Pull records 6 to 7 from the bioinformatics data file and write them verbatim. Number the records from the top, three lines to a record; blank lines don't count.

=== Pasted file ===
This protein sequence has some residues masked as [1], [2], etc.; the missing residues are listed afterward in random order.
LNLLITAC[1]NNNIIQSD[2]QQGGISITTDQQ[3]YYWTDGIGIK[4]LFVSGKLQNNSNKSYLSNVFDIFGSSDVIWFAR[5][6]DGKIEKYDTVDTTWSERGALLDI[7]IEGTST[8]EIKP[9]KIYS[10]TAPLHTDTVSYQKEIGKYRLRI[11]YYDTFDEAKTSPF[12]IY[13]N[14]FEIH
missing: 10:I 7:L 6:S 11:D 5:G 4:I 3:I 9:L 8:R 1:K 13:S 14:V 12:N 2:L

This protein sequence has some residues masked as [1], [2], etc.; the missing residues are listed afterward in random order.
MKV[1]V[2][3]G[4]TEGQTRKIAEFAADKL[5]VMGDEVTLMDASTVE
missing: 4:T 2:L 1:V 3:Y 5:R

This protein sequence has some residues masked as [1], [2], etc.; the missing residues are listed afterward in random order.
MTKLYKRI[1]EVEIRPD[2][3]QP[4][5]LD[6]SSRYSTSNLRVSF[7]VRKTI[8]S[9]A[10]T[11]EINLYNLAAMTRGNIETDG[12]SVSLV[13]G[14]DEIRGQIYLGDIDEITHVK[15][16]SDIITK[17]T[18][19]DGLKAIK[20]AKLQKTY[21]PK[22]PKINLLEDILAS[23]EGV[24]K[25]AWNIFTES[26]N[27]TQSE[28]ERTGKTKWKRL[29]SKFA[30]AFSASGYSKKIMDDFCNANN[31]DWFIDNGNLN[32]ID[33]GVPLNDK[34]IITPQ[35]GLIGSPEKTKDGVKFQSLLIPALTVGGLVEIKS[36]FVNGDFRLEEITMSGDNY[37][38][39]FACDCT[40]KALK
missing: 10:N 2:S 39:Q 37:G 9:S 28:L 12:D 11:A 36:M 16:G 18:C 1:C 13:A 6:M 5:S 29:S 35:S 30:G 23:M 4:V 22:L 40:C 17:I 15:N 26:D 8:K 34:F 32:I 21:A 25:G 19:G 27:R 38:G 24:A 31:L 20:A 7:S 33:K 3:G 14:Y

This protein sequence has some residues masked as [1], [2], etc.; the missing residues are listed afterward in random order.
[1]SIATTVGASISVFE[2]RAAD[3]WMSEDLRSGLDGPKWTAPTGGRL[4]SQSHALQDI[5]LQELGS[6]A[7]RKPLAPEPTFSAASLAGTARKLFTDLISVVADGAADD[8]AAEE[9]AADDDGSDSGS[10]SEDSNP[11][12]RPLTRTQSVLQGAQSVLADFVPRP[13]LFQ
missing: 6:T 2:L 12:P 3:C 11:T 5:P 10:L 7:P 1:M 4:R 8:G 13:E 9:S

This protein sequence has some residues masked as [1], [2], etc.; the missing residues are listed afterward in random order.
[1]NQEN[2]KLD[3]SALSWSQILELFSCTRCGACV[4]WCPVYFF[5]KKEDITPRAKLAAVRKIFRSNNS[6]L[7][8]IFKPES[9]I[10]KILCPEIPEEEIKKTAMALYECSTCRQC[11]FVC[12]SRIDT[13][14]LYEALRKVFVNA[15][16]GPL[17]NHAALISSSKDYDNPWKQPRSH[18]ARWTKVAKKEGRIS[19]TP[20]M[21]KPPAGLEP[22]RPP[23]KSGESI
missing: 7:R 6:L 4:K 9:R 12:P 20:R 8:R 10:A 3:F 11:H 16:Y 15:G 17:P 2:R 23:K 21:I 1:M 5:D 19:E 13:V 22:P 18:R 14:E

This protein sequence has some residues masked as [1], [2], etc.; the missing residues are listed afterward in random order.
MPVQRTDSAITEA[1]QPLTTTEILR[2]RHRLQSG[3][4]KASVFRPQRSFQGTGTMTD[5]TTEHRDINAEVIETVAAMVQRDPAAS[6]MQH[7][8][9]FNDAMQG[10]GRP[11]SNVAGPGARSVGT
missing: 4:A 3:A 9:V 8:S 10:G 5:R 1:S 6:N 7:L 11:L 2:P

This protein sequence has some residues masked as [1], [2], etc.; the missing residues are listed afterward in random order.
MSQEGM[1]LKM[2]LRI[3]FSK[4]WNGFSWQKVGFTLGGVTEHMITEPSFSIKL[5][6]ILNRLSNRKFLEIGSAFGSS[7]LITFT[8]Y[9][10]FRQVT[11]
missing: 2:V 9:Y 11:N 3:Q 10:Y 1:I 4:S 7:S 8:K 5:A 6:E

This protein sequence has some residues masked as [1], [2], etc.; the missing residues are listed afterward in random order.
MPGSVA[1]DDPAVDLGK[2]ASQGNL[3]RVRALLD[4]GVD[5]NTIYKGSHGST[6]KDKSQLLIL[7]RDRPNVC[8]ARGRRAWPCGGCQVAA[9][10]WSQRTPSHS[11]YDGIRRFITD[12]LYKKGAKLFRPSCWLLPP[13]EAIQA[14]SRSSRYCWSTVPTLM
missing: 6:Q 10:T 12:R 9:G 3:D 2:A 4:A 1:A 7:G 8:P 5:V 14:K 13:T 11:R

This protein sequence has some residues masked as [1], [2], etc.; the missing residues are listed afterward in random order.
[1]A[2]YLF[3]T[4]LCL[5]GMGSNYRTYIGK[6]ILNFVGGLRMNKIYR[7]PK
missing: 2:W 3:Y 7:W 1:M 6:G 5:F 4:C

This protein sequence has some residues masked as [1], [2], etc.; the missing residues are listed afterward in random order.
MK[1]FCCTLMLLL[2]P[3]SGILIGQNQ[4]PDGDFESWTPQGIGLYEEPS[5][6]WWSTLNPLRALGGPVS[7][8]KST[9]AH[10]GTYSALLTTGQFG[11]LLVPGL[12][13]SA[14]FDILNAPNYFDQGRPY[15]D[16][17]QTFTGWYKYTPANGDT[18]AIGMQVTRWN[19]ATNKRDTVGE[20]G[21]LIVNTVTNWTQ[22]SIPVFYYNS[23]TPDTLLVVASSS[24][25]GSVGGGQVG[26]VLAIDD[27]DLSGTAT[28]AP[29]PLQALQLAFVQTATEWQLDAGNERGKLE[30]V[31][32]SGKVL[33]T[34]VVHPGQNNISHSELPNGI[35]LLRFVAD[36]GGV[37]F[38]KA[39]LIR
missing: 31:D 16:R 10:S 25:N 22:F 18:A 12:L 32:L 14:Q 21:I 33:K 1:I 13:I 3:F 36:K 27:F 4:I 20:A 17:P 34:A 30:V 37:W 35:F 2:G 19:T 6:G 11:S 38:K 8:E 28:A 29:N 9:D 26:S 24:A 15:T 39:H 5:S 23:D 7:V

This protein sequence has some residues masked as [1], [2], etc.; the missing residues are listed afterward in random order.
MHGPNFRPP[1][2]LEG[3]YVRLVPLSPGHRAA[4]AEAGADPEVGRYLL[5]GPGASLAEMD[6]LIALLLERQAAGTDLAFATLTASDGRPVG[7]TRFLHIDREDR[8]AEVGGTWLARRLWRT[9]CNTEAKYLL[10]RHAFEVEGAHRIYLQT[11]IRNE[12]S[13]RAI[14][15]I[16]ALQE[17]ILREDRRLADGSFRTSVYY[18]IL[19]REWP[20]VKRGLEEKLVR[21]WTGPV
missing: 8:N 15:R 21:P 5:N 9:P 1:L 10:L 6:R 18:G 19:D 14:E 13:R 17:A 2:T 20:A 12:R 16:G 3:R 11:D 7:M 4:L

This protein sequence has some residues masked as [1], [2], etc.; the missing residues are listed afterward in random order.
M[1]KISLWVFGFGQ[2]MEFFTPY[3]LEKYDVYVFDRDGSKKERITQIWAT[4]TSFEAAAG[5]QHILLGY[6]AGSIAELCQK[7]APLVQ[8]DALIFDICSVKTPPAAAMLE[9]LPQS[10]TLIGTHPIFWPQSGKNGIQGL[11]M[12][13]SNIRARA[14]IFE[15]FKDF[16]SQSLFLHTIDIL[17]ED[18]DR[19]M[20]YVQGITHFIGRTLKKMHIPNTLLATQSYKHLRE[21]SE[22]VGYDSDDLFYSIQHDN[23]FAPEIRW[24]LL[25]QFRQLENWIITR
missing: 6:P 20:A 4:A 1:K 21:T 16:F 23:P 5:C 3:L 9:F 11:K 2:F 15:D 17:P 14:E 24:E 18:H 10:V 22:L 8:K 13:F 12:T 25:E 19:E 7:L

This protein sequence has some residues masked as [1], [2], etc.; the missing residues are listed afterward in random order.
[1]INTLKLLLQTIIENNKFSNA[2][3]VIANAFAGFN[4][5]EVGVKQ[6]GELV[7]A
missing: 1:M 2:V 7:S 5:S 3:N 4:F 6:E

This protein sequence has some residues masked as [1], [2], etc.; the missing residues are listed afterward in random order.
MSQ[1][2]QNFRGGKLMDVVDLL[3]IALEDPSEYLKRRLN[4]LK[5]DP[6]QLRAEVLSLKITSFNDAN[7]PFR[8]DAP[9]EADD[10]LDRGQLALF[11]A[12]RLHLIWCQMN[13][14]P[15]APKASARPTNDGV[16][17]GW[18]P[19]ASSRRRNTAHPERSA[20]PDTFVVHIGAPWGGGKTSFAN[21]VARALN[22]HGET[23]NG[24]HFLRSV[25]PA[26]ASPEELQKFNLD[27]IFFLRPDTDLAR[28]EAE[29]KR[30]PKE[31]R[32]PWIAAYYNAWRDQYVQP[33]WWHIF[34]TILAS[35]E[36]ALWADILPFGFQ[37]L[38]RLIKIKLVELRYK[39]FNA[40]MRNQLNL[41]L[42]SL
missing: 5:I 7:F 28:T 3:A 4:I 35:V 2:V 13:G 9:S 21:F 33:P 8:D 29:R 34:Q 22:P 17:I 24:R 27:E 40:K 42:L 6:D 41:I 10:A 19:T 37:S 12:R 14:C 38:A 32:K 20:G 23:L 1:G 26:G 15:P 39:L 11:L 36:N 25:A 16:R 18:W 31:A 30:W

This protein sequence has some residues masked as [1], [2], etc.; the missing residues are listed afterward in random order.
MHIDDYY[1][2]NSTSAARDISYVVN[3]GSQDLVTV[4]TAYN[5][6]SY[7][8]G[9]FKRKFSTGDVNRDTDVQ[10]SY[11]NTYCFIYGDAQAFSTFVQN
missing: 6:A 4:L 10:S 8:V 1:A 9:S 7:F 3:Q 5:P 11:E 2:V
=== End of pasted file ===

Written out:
This protein sequence has some residues masked as [1], [2], etc.; the missing residues are listed afterward in random order.
MPVQRTDSAITEA[1]QPLTTTEILR[2]RHRLQSG[3][4]KASVFRPQRSFQGTGTMTD[5]TTEHRDINAEVIETVAAMVQRDPAAS[6]MQH[7][8][9]FNDAMQG[10]GRP[11]SNVAGPGARSVGT
missing: 4:A 3:A 9:V 8:S 10:G 5:R 1:S 6:N 7:L 11:L 2:P

This protein sequence has some residues masked as [1], [2], etc.; the missing residues are listed afterward in random order.
MSQEGM[1]LKM[2]LRI[3]FSK[4]WNGFSWQKVGFTLGGVTEHMITEPSFSIKL[5][6]ILNRLSNRKFLEIGSAFGSS[7]LITFT[8]Y[9][10]FRQVT[11]
missing: 2:V 9:Y 11:N 3:Q 10:Y 1:I 4:S 7:S 8:K 5:A 6:E